open.conted.ox.ac.uk (beta)

Open Educational Resources

The Age of Satire

The end of censorship in 1695 in England led to a dramatic change in the way people read and consumed political information.  Occasional satires (often circulated in manuscript form among the elite) gave way to cheap printed commentaries on society, crown and court.  A decline in illiteracy and a 'print explosion' of pamphlets, journals, newspapers and ballads fed a public eager for news, comment, rumour and gossip. 

This began the 'golden age of satire' and many of its most famous names including Swift, Defoe, Pope and Hogarth soon made a name for themselves in blistering attacks on politics and society. Satirical images were sporadic but after the rise of Robert Walpole became a permanent feature of British political life. These visual commentaries eventually evolved into the rich and colourful caricatures of the later 18th century, masterminded by cartoonists like James Gillray. 

This course aims to look at the development of British politics in the 'long eighteenth century' through the lens of both literary and visual satire. Although the techniques and development of the medium will be touched upon this is a secondary consideration compared to its impact on the public sphere. We will in particular focus on continuity and change over time as well as the key events, people and issues that were the frequent subject of lampoons.

The course is divided up into broadly chronological sessions and each will contain the necessary contemporary context in order to complement the rich text and visuals of the satires chosen for that week.  Some sessions will revolve around particularly important individuals such as Swift and Hogarth whilst others will take a more broad-sweep approach. 

The course ends with the reform act of 1832 and the close of the long eighteenth century. Although satire itself did not end at this time, the beginning of democratic politics changed satirical priorities and focus.  Humorous magazines like Punch and later Private Eye would begin to cater to this larger and more educated audience.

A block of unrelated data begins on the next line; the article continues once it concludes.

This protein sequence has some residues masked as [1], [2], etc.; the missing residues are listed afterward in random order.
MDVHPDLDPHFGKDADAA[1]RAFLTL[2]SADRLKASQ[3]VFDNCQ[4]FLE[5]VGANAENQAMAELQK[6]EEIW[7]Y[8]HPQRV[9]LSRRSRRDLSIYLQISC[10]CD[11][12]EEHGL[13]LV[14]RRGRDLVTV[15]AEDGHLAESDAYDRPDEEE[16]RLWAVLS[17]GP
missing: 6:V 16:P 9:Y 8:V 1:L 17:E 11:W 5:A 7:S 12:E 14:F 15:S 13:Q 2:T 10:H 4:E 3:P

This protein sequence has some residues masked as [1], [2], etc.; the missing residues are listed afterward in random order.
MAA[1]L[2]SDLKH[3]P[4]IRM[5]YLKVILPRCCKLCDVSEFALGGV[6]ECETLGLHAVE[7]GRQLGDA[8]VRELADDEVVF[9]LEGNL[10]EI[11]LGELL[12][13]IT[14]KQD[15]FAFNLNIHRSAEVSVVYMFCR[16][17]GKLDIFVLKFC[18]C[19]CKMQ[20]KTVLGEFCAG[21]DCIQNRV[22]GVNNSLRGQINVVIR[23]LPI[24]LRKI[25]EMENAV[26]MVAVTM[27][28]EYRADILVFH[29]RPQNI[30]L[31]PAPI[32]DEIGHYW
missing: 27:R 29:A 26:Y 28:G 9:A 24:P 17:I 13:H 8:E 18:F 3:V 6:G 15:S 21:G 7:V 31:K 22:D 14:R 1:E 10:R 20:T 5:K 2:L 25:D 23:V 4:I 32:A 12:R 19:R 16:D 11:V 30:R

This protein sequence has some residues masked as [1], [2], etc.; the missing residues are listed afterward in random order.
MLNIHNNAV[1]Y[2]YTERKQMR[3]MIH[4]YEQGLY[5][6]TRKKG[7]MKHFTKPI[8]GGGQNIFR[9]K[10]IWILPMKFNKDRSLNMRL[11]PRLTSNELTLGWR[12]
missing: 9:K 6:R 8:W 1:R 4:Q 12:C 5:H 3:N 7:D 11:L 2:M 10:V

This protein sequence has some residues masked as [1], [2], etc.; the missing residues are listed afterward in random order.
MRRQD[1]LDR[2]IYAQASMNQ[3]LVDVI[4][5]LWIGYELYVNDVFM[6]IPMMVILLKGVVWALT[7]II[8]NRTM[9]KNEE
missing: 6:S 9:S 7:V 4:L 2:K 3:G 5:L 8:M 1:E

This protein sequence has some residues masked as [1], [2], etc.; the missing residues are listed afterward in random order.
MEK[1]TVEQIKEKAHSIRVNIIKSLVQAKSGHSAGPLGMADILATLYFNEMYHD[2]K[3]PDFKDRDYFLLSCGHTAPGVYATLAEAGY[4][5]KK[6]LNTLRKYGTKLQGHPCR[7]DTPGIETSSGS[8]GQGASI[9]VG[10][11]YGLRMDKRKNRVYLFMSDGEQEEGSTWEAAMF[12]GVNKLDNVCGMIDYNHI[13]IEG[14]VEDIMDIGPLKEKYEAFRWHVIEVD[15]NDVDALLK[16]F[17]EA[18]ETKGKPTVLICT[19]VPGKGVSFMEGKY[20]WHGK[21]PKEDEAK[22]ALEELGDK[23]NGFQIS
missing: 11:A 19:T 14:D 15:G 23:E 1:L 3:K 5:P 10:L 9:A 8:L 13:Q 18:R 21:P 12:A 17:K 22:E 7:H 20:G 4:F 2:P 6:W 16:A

Date created:

2019-10-07 12:01
Subjects: 
Keywords: 
Course type: 

Resources for this course

Displaying 1 - 40 of 43
Type Resource Description People Full details
Link Week 1 - The True Born Englishman

A satire by Daniel Defoe, highlighting British Xenophobia against William III

Link Week 1 -The Shortest Way with the Dissenters

Satire mocking the extreme language that high church preachers employed against dissenters (Quakers, Presbyterians etc)

Link Week 1 - The Whig's Medley (1711)

Satire attacking the Whigs 

Link Week 1 - An Answer to the Whigs Medley (1711)

Satire against the Tories 

Link Week 2 - Gulliver's Travels

Swift's seminal satirical work, please read chapters 4, 14, 21 and 35

Link Week 2 - A Modest Proposal

Satire on British treatment of Ireland 

Link Week 3 - History of the Norfolk Steward

Satire on Robert Walpole 

Link Week 3 - A voyage to Cacklogallinia

Satire on Robert Walpole in the style of Gulliver's Travels , please read pages 36-8 and in particular the description of 'Brusqauallio...

Link Week 3 - Robin Will be Out at Last

A satirical ballad relating to Robert Walpole on pages 107-8. Robin's Panegyrick  or The Norfolk Miscellany contains many other ballads,...

Link Week 3 - The Craftsman, Volume 5

Please read The Craftsman  No.172, the premier anti-Walpole journal. pp. 152-8 in Volume 5.

Link Week 4 - The Prevailing Candidate

A satire on the General Election of 1722, listing all the abuses of power from the Whigs 

Link Week 4 - Henry VIII and Anne Boleyn